V'là l'bon vent!

'V'là l'bon vent!' Folksong on the theme of the 'trois canards' or three ducks, of which there are some 100 variants.

'V'là l'bon vent!'

'V'là l'bon vent!' Folksong on the theme of the 'trois canards' or three ducks, of which there are some 100 variants. Among the most popular are 'En roulant ma boule' and 'V'là l'bon vent!' 'Lèv' ton pied,' 'C'est l'vent frivolant,' 'Suivons le vent,' and 'Descendez à l'ombre' are some of the other titles. The melody and the words of the chorus differ considerably from one version to another, but the story of the king's son who kills one of the three ducks is the same in most; the theme apparently arrived in Canada some time during the 17th century and was well known to the voyageurs. Ernest Gagnon, in Chansons populaires du Canada (Quebec City 1865), suggests that the words of the chorus as well as the tune of 'V'là l'bon vent!' are of Canadian origin. The song also appears in two versions in the Chansons canadiennes (Montreal 1907) harmonized by P.-É. Prévost. Hector Gratton wrote Fantasia sur V'là l'bon vent (1952) for orchestra, and Claude Champagne made an arrangement for four voices 'V'là l'bon vent'/'Fair Wind' (Waterloo 1960). The song may be heard on a 78 by Éviola Gauthier (Victor 69273), and it is included on LPs by Jacques Labrecque (9-RCI/RCA CS-100-7/5-ACM 39 CD), the Chorale de l'Université de Moncton (Col FL-234), André Bertrand, Les Cailloux, the Petit Ensemble vocal of the École normale de musique, and the Alouette Vocal Quartet. In 1958 Gilles Julien and François Provencher founded the Choeur V'là l'bon vent in Quebec City.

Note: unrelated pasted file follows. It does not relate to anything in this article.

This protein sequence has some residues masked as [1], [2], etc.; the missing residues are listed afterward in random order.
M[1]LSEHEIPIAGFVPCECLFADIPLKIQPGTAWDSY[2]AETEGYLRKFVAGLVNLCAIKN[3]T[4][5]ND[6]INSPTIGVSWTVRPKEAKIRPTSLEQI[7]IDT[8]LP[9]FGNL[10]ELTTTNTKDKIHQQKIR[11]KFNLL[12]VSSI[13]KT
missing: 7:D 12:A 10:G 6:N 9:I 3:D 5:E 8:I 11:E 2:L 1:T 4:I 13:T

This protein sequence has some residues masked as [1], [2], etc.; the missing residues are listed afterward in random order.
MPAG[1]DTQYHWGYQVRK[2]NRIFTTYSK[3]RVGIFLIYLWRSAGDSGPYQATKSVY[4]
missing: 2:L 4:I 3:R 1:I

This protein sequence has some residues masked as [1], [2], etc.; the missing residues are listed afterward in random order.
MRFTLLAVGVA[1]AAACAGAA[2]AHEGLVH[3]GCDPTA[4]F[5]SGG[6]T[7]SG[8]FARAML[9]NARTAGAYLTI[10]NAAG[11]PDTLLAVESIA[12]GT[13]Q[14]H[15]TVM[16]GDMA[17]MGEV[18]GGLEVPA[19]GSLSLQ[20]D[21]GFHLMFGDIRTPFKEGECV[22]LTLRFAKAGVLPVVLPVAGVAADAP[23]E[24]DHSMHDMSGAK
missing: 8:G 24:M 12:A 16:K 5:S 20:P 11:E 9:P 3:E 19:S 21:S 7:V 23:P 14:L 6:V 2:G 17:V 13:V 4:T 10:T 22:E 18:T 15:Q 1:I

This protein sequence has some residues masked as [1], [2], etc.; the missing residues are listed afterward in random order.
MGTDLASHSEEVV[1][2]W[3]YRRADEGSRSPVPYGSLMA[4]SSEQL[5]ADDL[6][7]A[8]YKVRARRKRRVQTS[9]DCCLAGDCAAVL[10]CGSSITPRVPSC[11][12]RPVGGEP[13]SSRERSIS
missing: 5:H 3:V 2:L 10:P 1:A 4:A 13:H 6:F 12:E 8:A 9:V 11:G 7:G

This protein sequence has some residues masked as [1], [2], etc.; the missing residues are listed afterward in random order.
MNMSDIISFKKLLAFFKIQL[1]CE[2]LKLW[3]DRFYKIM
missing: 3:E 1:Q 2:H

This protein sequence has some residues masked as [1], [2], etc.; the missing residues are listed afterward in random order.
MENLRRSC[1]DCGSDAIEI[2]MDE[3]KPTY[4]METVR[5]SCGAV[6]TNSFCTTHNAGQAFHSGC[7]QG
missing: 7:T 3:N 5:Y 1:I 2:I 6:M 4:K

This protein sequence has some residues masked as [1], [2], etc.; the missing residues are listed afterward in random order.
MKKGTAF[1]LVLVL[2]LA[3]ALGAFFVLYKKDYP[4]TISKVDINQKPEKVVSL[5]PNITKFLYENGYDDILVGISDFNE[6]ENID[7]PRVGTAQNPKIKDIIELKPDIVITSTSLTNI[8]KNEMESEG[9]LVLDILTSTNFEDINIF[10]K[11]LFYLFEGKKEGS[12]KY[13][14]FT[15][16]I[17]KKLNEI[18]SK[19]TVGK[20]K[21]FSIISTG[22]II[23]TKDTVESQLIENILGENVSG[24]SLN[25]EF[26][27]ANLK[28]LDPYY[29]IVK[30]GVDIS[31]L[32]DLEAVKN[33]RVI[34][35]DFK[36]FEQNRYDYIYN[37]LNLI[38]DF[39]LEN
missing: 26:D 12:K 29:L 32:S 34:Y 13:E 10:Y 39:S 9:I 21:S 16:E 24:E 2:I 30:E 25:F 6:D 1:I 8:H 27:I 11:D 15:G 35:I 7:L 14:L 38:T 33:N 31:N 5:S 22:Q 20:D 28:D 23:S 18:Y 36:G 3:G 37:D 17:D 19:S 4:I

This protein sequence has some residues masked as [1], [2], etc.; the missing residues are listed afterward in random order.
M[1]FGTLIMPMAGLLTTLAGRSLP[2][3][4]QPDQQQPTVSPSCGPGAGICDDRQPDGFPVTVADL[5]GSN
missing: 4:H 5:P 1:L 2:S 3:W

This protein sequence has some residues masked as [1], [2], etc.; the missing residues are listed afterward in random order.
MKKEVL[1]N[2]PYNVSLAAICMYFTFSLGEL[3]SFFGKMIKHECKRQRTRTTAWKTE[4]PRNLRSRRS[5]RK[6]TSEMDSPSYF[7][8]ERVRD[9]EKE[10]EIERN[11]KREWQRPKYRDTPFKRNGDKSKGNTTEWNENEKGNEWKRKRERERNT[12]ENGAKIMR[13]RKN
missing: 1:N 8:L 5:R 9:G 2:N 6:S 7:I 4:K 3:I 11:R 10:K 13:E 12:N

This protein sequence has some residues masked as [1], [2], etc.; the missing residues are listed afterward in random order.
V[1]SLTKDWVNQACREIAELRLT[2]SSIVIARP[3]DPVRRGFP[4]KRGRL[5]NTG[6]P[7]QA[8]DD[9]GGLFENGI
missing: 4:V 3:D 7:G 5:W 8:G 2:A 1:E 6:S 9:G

Further Reading

  • Brassard, François. 'Refrains canadiens de chansons de France,' Archives de folklore, vol 1 (Montreal 1946)

    Barbeau, Marius. 'Trois beaux canards (92 versions canadiennes),' ibid, vol 2 (Montreal 1947)

    d'Harcourt, Marguerite. 'Analyse des versions musicales canadiennes des ''Trois beaux canards'',' ibid, vol 4 (Montreal 1949)